When you’ve come to the inescapable conclusion that there is just no way to keep up with your mortgage payments and that the longer you put off finding out what your options are, the worst things will be and the fewer avenues you will have open, you’re ready to do something, but what?

As a CDPE (Certified Distressed Property Expert), I know where to start and how to proceed and that is one of the biggest advantages I bring to the table on your behalf.   Everyone’s time frame is different and my approach will be different depending on how much time you have.

 CDPEs enjoy a 80% rate of success in Short Sales.

I’d like to see everyone exploring their options the day after they miss the first payment. Sadly, this hardly ever happens because we go into denial over our circumstances.  It’s a common human reaction, but don’t let it stop you from taking a step forward. Really, there should be no foreclosures hitting the market before a loan modification, and if that did not work, a Short Sale was attempted.

Unfortunately we see foreclosures hit the market every day where the home owner gave up because they just didn’t know there was any other way.

Picture a large flow chart with your house at the beginning.  On this chart there are connecting “routes” to the best outcome for you.  What route is taken depends on the amount of time you have, the number of lenders to negotiate with, and even the condition of the property.

The foremost goal is to save your home.  If that can’t be done, then to save your credit by Short Selling  your home.  So, where do you start?  By getting in touch with me by email or phone.  Let’s talk about what you are facing and what options are open to you.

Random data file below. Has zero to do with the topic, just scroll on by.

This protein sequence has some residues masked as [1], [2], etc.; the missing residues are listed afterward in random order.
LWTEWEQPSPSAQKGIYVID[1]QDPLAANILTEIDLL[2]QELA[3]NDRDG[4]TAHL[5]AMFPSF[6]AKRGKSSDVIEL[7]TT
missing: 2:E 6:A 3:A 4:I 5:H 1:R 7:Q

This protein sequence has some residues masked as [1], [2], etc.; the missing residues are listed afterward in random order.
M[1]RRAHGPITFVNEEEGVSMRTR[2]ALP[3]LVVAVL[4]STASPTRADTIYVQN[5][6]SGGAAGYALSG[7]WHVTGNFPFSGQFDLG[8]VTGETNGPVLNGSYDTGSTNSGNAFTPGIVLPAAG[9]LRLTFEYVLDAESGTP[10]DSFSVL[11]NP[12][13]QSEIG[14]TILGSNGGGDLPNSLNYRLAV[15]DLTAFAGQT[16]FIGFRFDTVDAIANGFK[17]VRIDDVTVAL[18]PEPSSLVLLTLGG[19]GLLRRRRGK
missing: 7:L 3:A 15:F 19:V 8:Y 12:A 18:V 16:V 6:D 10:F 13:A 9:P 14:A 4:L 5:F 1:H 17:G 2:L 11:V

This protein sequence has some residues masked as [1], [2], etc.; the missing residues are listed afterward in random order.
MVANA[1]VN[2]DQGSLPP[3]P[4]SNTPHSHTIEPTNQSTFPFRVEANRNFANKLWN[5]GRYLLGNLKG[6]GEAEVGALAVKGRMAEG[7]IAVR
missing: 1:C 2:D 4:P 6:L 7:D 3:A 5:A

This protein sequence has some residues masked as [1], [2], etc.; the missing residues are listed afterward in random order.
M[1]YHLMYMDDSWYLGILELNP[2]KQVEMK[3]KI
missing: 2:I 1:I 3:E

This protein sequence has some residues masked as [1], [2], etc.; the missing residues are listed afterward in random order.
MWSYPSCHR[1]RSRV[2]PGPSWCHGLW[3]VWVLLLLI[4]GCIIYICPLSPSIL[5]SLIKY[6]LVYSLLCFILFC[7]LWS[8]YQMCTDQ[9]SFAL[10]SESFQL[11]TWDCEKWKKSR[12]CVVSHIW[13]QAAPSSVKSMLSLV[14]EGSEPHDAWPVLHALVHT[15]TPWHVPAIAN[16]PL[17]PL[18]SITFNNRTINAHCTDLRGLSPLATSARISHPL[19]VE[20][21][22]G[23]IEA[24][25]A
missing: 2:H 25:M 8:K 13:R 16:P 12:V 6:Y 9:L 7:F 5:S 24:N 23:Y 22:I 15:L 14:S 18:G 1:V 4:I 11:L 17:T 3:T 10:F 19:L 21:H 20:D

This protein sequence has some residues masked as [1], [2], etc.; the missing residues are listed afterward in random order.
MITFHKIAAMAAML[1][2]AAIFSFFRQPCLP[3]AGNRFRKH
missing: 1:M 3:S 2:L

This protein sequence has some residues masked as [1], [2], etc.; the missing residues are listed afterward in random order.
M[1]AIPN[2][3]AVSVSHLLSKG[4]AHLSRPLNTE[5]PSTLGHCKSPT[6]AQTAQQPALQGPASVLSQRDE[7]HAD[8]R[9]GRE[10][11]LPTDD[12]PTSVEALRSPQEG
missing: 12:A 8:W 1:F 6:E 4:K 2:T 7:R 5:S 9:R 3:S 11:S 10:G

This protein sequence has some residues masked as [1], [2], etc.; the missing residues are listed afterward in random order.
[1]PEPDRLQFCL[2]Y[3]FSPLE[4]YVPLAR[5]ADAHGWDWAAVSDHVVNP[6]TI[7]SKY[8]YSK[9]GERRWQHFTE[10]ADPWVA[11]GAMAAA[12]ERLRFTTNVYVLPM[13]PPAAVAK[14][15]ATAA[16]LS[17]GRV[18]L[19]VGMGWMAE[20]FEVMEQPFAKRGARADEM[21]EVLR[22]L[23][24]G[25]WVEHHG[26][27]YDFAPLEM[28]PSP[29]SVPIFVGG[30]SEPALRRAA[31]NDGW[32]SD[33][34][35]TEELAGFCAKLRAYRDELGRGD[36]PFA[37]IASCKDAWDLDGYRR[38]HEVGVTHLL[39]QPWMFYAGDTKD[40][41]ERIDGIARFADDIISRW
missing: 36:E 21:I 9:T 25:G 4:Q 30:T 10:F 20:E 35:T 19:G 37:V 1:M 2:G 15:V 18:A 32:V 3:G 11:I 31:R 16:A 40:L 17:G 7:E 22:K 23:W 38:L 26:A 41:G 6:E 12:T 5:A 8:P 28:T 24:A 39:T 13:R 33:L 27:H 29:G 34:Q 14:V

Yes, I do short sales, but what I am after first is the best solution for YOU. I layout the options you may have after the facts of you particular situation are evaluated: loan modification, re-finance, non-profit services, federal programs,…  A short sale is one solution, but you may find a better one.

Foreclosures last approximately 7 years on  credit ratings.  For most families that is almost half the number of years their children live at home with them.

 

Why Would a Bank Accept a Short Sale?

Why Would a Bank Accept a Short Sale?

The easiest way to demonstrate why a bank will negotiate a short sale is to break down the costs of a foreclosure on a hypothetical property, one a short sale and the other a foreclosure.

The average cost of processing a foreclosure is between $40,000 & $50,000 for the bank before they ever bring the house to the market and pay the additional costs listed here.  That is why banks are moving increasingly towards Short Sales.

Say the property has a current value of $200K and the owner owes the bank $225K. But, the best offer to come in is for $190K.  The bank would be foolish to accept it, won’t they?  Maybe not.  Let’s go through the numbers.

Short Sale:

Market Value $200,000
Loan amount $225,000
Sale Price $190,000
Closing Costs @ 2.25%    -$4,275
Commissions @ 6%  -$11,400
Proceeds from sale $175,325
Loan Amount  $225,000
Less Proceeds -$175,325
Short Sale Lender Loss    $49,675
Loss Percentage      22.07%

Foreclosure on the Same Property:  

Market Value $200,000
Loan Amount $225,000
Sale Price $175,000
Legal Fees    -$7,000
Taxes       -$500
Insurance    -$1,000
6 Months Utilities       -$400
6 Months Maintenance       -$800
6 Months Interest Loss    -$6,650
Association Dues    -$1,200
Staffing Costs (Servicing Dept.)    -$2,000
Closing Costs @ 2.25%    -$4,275
Commissions @ 6%  -$11,400
Proceeds from sale $139,775
Loan Amount  $225,000
Less Proceeds -$139,775
Foreclosure Lender Loss   $85,225
Loss Percentage     37.87%